Inlet openings 18 have an opening as indicated by the letter "W" in FIG. 2. FIG. 2 also indicates a projection 30' of gas outlet tube 30. The inlet "W" is separated from the interior volume 38 of the cyclone by the overlapping of the outer plate 40 around a portion of the cyclone barrel 42. The overlapping of cyclone barrel section 42 with curved plate 40 prevents short circuiting of catalyst across the inlet of the cyclone and directly into the inner vortex of the cyclone. By preventing this short circuiting, inlets 18 of the cyclones may be located in close proximity to the riser without reducing the separation efficiency of the cyclones. Thus, the cyclones may be placed in a close arrangement with as little as 2 inches of clearance between either of the cyclones and the riser or the cyclones and the wall of vessel 10. Preferably the clearance between the cyclones and either the wall of the vessel or the riser will be 3 to 4 inches. In addition, the cyclone inlet 18 may be located in close proximity to the riser to collect gaseous material from a volume of the reactor vessel that contains the lightest loading of catalyst. A distance indicated by dimension "H" defines the spacing of inlet 18 from riser 14. "H" is generally equal to at least a quarter of the diameter of riser conduit 14 and more typically equals at least 40% of the inside diameter or riser 14.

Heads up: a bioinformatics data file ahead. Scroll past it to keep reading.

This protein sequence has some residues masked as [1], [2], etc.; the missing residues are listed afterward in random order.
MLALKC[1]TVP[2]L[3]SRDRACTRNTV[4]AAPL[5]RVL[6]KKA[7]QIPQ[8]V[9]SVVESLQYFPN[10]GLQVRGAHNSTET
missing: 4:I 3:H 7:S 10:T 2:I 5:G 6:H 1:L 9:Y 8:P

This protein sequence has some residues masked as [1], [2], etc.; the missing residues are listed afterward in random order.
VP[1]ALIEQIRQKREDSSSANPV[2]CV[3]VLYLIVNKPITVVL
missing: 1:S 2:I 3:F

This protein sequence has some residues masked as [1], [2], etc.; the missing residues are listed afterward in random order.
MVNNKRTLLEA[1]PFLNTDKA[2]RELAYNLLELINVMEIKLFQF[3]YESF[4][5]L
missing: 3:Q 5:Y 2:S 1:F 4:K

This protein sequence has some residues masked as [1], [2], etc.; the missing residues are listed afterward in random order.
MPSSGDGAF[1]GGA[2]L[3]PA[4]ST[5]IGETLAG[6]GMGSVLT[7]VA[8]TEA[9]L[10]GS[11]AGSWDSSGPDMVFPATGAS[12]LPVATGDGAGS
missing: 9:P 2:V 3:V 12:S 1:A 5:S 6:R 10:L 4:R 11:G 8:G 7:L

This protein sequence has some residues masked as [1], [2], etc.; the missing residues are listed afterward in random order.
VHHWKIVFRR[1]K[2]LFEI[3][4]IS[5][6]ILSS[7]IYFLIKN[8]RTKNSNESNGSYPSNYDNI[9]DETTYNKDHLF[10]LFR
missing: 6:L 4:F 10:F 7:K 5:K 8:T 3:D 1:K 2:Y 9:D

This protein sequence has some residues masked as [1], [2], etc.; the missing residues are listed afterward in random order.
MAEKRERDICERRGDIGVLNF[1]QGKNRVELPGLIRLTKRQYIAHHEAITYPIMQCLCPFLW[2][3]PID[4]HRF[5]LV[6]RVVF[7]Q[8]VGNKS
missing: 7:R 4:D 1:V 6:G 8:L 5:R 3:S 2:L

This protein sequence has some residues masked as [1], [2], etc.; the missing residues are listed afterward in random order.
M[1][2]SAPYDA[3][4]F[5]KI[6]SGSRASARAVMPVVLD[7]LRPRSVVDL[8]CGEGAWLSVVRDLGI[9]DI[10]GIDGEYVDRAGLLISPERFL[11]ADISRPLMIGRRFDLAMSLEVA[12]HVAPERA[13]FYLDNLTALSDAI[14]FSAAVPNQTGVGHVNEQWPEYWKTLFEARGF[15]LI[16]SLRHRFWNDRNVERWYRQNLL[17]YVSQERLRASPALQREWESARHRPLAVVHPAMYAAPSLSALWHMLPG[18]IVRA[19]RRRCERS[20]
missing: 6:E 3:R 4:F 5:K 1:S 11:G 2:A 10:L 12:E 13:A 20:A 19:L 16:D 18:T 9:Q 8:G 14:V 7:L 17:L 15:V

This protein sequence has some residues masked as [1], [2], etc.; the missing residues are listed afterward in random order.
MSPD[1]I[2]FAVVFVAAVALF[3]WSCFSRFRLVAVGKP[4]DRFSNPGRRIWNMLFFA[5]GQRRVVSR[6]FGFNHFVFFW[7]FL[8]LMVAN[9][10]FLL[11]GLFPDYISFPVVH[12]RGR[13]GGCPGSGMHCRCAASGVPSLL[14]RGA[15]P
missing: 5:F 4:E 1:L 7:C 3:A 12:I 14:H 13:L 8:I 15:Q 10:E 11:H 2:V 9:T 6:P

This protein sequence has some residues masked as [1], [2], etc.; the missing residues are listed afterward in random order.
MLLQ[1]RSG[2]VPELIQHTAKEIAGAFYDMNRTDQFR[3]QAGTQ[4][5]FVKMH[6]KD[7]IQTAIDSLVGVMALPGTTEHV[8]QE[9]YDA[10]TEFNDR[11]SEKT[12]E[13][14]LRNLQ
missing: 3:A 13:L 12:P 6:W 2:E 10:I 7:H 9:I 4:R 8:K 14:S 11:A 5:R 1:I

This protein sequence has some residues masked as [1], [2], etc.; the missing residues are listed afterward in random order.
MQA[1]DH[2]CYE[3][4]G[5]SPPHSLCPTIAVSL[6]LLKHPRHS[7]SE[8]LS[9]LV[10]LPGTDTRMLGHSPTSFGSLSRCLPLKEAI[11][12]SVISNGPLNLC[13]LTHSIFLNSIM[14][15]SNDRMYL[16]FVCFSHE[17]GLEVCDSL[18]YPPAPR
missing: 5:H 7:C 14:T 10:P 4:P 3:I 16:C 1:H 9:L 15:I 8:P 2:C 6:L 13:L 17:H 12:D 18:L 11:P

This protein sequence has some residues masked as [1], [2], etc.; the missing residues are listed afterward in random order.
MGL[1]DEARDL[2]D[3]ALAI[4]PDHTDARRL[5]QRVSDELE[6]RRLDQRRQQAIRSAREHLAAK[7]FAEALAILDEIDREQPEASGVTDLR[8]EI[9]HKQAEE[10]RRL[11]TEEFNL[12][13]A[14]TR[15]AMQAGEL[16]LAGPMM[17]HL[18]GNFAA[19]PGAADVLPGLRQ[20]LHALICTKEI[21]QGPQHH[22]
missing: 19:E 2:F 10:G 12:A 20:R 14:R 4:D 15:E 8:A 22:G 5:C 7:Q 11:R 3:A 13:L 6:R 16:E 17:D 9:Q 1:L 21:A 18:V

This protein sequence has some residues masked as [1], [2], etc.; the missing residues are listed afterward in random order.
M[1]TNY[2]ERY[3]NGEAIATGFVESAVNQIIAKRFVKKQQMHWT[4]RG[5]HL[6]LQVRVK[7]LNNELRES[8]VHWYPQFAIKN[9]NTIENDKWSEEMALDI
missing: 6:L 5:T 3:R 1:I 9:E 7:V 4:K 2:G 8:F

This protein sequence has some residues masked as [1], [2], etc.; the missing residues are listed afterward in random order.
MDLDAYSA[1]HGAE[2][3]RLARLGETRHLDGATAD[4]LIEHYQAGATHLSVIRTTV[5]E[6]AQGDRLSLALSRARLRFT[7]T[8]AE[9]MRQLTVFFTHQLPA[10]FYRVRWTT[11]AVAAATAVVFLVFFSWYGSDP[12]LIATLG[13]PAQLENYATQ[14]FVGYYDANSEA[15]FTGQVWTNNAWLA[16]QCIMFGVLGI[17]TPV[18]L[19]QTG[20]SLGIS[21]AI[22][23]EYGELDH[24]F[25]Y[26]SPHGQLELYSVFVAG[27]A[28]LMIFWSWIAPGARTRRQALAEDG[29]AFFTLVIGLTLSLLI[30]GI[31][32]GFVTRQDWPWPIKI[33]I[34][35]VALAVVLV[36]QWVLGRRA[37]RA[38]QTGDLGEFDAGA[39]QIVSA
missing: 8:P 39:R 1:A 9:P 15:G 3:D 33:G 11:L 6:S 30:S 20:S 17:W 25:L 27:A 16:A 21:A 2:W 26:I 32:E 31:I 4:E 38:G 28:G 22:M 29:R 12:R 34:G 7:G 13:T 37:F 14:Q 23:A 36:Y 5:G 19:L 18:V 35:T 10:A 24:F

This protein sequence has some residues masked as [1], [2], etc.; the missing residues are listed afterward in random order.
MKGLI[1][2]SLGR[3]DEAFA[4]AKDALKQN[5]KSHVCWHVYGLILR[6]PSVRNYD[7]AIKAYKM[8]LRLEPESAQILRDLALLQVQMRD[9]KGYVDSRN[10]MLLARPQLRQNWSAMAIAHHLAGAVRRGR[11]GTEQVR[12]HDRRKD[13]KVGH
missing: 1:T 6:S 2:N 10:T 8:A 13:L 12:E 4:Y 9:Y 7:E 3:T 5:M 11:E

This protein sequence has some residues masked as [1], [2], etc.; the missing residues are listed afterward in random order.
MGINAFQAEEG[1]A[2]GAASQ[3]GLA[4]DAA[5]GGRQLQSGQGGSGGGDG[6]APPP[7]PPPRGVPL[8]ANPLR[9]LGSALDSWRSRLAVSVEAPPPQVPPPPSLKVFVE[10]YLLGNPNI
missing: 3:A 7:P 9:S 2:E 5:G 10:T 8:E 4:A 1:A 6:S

FIG. 3 more fully illustrates the specific geometry associated with inlet opening 18 and the overlapping of curved plate 40 with barrel section 42. The cylindrical barrel section 42 is a metal wall with a radius R1 that wraps about a central axis that extends vertically through a point "A". Barrel 42 provides an inlet for gases into the cyclone by removing a portion of wall 42 about an are "B" as defined in the figure to provide an open sector of the wall. The open sector subtends an angle of less than 180° such that angle "B" is less than 180°. Open sector 44 has a vertical length that is less than the total length of the cyclone barrel and typically approximates the height of inlet opening 18. The end of opening 44 nearest inlet 18 defines a vertical inlet edge 46. Vertical inlet 46 defines the edge of the interior cyclone opening.
A curved plate section 48 covers the open sector 44. Curved plate 48 has a radius R2 that is larger than radius R1 so that the radius of the cyclone is enlarged over the curved sector and the wall of the cyclone extends outward to overlap a portion of cyclone barrel 42 in providing inlet 18. Curved plate section 48 ordinarily begins with an attachment to barrel 42 at the beginning of open sector 44 as defined by location "C" in FIG. 3. Preferably, curved section 48 has a constant radius R2 about a vertical center line that is offset from center line "A" so that a continuous curvature may be maintained between barrel 42 and curve plate 48.